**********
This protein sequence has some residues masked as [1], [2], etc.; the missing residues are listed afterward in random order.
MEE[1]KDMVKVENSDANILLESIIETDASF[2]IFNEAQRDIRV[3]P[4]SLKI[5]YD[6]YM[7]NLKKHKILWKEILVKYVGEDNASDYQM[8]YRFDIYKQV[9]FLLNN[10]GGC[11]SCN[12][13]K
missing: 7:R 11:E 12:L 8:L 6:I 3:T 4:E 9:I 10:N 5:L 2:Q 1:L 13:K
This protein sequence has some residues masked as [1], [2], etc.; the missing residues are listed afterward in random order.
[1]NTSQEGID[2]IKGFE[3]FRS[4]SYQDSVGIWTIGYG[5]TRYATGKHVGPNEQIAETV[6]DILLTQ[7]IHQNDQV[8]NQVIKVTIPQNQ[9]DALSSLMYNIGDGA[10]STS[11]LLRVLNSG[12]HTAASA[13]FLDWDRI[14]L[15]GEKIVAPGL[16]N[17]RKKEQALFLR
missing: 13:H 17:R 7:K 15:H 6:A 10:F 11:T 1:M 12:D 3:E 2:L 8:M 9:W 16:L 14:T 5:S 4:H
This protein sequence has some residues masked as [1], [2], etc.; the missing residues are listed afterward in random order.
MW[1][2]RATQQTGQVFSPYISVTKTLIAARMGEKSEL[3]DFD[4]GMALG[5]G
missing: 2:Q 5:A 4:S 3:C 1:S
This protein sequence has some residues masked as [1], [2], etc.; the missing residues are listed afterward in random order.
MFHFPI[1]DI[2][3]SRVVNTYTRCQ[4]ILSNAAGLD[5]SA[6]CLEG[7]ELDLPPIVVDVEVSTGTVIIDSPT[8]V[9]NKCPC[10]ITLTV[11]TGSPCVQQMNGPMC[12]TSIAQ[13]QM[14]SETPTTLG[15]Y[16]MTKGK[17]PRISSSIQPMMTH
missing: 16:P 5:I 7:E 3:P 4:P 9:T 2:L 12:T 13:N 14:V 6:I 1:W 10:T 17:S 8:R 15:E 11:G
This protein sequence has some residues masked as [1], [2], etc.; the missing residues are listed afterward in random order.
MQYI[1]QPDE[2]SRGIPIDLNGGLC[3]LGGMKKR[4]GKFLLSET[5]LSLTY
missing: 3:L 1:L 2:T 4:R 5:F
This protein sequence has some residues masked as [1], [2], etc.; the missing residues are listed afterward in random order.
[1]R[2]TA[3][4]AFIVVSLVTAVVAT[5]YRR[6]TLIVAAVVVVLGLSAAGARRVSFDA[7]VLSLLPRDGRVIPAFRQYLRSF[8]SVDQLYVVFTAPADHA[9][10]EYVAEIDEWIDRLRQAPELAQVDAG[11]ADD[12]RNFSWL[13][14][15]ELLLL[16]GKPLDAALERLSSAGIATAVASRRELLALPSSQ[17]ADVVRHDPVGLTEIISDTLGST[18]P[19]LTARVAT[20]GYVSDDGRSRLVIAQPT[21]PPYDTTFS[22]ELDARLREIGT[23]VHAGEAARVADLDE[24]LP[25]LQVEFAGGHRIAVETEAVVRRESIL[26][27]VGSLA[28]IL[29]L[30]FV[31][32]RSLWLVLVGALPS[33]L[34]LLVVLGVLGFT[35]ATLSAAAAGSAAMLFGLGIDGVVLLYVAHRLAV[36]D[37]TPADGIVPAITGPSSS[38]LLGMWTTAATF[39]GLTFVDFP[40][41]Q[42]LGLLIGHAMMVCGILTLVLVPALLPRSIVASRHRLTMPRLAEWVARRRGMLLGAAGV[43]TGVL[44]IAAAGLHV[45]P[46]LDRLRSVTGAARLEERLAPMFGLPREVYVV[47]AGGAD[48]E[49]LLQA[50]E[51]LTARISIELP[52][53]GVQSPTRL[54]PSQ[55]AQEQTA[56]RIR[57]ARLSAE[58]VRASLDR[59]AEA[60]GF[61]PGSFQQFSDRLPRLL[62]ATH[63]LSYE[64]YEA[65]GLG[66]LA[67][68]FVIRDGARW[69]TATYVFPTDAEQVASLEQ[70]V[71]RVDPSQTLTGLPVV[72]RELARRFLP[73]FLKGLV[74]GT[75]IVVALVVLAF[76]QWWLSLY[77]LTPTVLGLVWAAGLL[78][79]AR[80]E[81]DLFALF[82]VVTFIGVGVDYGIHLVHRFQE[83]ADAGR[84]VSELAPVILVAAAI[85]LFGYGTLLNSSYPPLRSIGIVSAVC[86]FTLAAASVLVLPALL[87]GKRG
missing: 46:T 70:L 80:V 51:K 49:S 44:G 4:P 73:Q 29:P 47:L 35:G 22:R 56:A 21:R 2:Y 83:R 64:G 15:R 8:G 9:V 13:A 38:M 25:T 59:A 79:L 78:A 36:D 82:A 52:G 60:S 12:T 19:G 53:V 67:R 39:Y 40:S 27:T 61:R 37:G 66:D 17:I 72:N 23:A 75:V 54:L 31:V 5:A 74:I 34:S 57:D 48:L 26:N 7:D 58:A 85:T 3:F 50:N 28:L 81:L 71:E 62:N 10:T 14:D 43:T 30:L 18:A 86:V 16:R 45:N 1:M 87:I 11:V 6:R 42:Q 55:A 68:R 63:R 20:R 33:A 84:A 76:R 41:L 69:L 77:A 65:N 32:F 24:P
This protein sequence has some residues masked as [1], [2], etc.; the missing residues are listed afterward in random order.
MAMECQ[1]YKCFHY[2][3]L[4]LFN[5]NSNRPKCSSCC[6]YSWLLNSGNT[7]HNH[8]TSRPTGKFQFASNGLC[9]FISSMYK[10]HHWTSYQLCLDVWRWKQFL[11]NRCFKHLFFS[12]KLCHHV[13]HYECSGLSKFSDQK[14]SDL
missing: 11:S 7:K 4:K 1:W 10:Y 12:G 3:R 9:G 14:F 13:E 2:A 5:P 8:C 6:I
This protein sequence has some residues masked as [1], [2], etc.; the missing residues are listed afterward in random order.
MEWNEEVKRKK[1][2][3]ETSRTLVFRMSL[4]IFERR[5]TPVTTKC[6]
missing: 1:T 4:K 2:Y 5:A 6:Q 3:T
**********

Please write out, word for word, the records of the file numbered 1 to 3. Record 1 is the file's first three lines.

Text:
This protein sequence has some residues masked as [1], [2], etc.; the missing residues are listed afterward in random order.
MEE[1]KDMVKVENSDANILLESIIETDASF[2]IFNEAQRDIRV[3]P[4]SLKI[5]YD[6]YM[7]NLKKHKILWKEILVKYVGEDNASDYQM[8]YRFDIYKQV[9]FLLNN[10]GGC[11]SCN[12][13]K
missing: 7:R 11:E 12:L 8:L 6:I 3:T 4:E 9:I 10:N 5:L 2:Q 1:L 13:K
This protein sequence has some residues masked as [1], [2], etc.; the missing residues are listed afterward in random order.
[1]NTSQEGID[2]IKGFE[3]FRS[4]SYQDSVGIWTIGYG[5]TRYATGKHVGPNEQIAETV[6]DILLTQ[7]IHQNDQV[8]NQVIKVTIPQNQ[9]DALSSLMYNIGDGA[10]STS[11]LLRVLNSG[12]HTAASA[13]FLDWDRI[14]L[15]GEKIVAPGL[16]N[17]RKKEQALFLR
missing: 13:H 17:R 7:K 15:H 6:A 10:F 11:T 1:M 12:D 3:E 2:L 8:M 9:W 16:L 14:T 5:S 4:H
This protein sequence has some residues masked as [1], [2], etc.; the missing residues are listed afterward in random order.
MW[1][2]RATQQTGQVFSPYISVTKTLIAARMGEKSEL[3]DFD[4]GMALG[5]G
missing: 2:Q 5:A 4:S 3:C 1:S